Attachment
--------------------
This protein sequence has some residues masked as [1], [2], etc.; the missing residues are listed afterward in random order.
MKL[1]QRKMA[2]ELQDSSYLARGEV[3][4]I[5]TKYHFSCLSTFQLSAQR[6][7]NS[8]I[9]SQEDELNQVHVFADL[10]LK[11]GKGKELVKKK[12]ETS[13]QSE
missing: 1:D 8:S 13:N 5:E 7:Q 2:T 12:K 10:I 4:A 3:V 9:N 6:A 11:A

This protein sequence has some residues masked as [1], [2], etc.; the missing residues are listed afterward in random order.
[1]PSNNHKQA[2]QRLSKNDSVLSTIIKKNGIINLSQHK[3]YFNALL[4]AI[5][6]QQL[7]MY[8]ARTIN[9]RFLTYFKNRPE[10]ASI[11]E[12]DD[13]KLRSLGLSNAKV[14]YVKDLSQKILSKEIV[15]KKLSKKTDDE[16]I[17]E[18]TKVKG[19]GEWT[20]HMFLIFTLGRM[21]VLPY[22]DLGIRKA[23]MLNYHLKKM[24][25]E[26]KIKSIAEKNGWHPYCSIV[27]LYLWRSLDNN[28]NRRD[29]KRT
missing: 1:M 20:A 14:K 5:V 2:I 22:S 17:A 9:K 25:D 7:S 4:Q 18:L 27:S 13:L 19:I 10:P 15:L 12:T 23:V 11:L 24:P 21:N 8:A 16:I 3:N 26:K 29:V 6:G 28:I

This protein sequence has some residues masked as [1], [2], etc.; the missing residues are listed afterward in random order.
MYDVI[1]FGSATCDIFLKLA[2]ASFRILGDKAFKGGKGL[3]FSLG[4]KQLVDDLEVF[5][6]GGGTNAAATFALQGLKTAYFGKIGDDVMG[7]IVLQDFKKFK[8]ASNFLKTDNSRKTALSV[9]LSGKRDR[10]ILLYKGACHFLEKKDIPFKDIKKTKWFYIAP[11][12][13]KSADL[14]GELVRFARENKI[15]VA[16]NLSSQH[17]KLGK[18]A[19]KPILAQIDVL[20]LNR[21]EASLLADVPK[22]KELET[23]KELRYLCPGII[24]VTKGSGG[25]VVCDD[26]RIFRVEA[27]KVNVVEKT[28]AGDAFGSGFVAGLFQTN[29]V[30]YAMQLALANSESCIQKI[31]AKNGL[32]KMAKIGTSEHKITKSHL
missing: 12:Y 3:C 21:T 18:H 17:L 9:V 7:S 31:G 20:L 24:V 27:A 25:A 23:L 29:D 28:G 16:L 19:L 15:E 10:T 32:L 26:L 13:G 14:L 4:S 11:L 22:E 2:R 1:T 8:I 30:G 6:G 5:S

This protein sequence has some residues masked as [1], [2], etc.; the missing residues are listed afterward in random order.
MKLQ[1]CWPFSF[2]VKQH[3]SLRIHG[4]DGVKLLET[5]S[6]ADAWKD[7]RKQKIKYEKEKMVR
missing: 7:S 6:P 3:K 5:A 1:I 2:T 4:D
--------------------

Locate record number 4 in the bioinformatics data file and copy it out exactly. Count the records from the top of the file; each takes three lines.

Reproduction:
This protein sequence has some residues masked as [1], [2], etc.; the missing residues are listed afterward in random order.
MKLQ[1]CWPFSF[2]VKQH[3]SLRIHG[4]DGVKLLET[5]S[6]ADAWKD[7]RKQKIKYEKEKMVR
missing: 7:S 6:P 3:K 5:A 1:I 2:T 4:D